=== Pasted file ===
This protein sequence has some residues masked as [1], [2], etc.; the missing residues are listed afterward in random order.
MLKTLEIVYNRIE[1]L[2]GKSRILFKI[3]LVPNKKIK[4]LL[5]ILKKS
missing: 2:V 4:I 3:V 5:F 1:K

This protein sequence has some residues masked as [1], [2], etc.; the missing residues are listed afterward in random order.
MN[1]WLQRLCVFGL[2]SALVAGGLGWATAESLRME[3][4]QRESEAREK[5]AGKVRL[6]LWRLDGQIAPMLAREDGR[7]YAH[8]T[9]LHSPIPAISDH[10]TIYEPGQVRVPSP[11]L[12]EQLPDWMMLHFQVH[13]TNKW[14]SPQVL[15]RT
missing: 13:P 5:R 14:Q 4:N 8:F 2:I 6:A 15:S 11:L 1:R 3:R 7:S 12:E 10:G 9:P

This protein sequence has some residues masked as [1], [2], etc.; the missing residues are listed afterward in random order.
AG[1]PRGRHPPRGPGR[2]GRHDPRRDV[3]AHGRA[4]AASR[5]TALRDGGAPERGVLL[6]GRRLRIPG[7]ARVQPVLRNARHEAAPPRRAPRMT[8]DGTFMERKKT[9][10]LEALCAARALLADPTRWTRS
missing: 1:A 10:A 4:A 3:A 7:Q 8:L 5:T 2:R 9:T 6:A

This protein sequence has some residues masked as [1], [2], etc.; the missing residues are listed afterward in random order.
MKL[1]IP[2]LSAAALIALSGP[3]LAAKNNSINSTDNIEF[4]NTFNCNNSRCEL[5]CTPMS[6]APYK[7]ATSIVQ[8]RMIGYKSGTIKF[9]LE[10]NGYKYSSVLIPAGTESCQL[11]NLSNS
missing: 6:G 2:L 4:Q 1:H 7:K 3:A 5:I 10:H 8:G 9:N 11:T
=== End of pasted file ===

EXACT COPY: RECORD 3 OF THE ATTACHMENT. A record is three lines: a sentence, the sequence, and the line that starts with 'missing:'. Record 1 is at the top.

This protein sequence has some residues masked as [1], [2], etc.; the missing residues are listed afterward in random order.
AG[1]PRGRHPPRGPGR[2]GRHDPRRDV[3]AHGRA[4]AASR[5]TALRDGGAPERGVLL[6]GRRLRIPG[7]ARVQPVLRNARHEAAPPRRAPRMT[8]DGTFMERKKT[9][10]LEALCAARALLADPTRWTRS
missing: 1:A 10:A 4:A 3:A 7:Q 8:L 5:T 2:R 9:T 6:A